In October, Paul Einbund, one of San Francisco’s long-tenured sommeliers, opened The Morris in Potrero Hill with a cellar full of wines—primarily from the Loire, Burgundy and California—he’d been stashing away for seven years. All of the prices on his list are based on what he paid for them, and they fit into three different price structures. For older wines that he’s had on hand, he’ll charge a two-and-a-half times mark-up and then add around $3 for the storage. So, for example, a bottle of 2006 Allemand Cornas Reynard, which he bought for $100, appears on his list for $253. For older wines that he bought with age direct from the producer, like the 2004 Peay La Bruma Syrah from Sonoma, those see the same mark-up, but without any storage fee. (That wine is $102 on his list.) And finally, in the case of, say, grand cru Burgundy, he looks to the market, pricing them slightly under the average going price in order to move them off the list.
“Say I pay $300 for the bottle. I’ll charge $495,” he says, “which means I’ll make less, but have a larger cash flow.”
The Little Nell | Aspen
The cellar at The Little Nell is so vast that the hotel brings in PricewaterhouseCoopers to audit its inventory, which includes a comparative evaluation of the older bottles with others in the market. Here, wine director Carlton McCoy runs the 20,000-bottle collection, all of which is stored onsite at the hotel in a cellar kept at 50 degrees and 50 percent humidity. McCoy prefers to buy direct from producers, not quite trusting the auction or grey market, and he’s particularly attuned to market pricing, knowing that his savvy clientele are aware of the going price for many high-end wines.
“I’ve got a ton of old vintage [Giacomo Conterno] Monfortino [Barolo], which is really expensive now, so I had to increase them a little bit or it’s just bad business,” he says. “If I have ‘67 Monfortino on for $500, I’d look like I’m not aware of what’s going on in the market.”
Publican Anker and Nico Osteria | Chicago
Sommelier Bret Heiar has an unorthodox way of handling older vintages. “Vintage is subjective,” he says. Whereas 2000 Barolos saw broad acclaim in the wine media, Heiar found that they’re not really holding up. He’s more interested in the overlooked vintages, like 1999, which are drinking well right now and are much less expensive.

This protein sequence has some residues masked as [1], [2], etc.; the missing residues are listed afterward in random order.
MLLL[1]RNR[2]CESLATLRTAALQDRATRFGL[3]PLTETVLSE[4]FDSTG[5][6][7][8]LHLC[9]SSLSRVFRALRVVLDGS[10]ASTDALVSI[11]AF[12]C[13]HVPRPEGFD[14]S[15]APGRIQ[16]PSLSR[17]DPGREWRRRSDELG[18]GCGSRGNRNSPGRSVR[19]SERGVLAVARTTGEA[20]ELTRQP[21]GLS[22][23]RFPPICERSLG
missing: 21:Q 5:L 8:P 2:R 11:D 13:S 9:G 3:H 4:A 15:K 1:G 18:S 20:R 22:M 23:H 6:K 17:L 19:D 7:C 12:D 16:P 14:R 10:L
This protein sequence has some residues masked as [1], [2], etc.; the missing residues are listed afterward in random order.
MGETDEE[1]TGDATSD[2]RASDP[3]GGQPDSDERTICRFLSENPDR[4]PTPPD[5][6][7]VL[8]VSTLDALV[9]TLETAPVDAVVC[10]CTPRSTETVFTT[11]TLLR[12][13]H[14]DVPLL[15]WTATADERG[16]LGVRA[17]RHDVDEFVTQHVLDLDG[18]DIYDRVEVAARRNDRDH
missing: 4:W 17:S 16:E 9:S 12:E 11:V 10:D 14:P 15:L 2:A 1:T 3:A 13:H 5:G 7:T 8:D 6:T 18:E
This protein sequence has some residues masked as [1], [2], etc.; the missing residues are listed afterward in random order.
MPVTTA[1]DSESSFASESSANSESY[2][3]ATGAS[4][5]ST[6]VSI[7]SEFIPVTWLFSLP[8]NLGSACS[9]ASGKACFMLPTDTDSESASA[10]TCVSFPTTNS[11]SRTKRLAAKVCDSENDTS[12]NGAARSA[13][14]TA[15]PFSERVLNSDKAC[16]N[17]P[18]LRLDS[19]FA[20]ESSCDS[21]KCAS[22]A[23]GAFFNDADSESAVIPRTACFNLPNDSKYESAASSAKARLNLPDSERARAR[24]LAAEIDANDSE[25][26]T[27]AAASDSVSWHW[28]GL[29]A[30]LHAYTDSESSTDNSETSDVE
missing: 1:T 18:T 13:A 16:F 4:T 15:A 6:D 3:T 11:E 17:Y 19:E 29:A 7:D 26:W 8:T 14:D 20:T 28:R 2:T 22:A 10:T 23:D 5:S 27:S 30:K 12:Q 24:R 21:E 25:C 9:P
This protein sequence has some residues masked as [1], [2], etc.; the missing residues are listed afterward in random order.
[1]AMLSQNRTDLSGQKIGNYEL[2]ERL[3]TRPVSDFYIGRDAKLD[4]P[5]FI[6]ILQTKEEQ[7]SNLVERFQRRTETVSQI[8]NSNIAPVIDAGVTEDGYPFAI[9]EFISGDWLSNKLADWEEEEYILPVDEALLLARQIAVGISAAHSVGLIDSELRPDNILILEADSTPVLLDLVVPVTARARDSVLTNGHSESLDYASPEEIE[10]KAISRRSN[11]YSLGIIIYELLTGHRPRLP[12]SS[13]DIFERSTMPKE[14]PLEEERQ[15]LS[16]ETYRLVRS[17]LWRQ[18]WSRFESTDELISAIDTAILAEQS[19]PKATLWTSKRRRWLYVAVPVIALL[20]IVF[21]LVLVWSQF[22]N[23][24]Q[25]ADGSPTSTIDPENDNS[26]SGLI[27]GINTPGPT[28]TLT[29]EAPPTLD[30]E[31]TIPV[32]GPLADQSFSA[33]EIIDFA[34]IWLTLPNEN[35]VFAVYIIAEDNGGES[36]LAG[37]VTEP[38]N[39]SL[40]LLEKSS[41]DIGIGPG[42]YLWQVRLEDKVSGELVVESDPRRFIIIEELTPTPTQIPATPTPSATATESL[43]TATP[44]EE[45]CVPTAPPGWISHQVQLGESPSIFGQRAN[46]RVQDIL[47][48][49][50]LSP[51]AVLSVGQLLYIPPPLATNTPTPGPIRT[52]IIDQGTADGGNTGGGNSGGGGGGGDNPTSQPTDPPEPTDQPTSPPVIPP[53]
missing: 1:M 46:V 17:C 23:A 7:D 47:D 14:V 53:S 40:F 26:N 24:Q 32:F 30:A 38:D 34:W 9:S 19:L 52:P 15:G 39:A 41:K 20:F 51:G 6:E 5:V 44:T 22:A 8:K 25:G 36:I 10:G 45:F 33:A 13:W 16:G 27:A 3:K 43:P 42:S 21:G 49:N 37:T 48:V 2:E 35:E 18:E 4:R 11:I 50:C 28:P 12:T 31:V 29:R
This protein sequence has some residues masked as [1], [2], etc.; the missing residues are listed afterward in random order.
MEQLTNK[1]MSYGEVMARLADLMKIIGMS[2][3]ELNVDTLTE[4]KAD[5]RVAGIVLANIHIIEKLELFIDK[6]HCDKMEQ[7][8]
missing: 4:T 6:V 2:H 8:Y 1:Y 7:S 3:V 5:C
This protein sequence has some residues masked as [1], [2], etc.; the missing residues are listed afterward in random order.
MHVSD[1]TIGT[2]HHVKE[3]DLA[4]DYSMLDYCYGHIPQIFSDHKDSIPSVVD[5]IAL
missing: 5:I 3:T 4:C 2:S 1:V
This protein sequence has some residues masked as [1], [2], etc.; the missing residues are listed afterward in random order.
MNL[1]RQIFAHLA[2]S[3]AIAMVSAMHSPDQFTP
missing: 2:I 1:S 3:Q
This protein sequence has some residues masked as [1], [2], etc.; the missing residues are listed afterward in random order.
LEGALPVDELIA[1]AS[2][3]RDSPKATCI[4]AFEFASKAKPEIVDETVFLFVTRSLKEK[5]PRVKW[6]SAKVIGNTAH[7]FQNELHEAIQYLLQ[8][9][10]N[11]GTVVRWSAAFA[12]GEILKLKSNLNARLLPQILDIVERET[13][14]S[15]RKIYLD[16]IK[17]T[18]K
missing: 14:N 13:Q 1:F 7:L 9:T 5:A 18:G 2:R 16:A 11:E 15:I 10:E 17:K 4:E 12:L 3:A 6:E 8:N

“I do like having multiple vintages for variety,” says Heiar, who has also made it a point to seek out non-blue chip wines with age, like Chinon and California zinfandel. “Some people like warmer vintages, some cooler, but if a wine tastes exactly the same in every vintage, I do not want that wine.”
To prove that he’s not into simply placing a premium on wines with age, Heiar will often charge the same amount across the board for several vintages, regardless of what he paid for them.
Momofuku | New York City
Wine director Jordan Salcito built Momofuku Ko’s wine list on an impressive base of aged wine—particularly Burgundy—procured from private collections. “I think it’s important to not look at it like a formula, because this not mass-produced pinot grigio that you always get for this price and then mark it up four times and you’re on your way,” says Salcito. “A lot of it is just gut and feel, thinking about how those wines are priced in the market, as well.”
Should she buy a big stash of bottles that a collector’s simply looking to move out of his or her cellar, for example, the prices she paid for individual bottles might not correspond to their actual value. By contrast, if she’s able to get ahold of a particularly legendary bottle, say a Côte-Rôtie from Marius Gentaz (who retired and sold his vineyards in 1993), then she’s likely to offer it at the best price she can, as a gift of sorts to knowing diners.
Salcito’s also not a believer in the idea that older wine necessitates higher prices. She points to Bordeaux as a great example; it’s often easier to find bottles from excellent vintages from the ‘80s, like 1982, priced less expensively than current vintages. The tricky part is finding balance in pricing these bottles, so as to not incentivize customers to only buy the older bottles (which are tough to replace), while vintages like 2005, which is more costly but drinking exceptionally now, languish.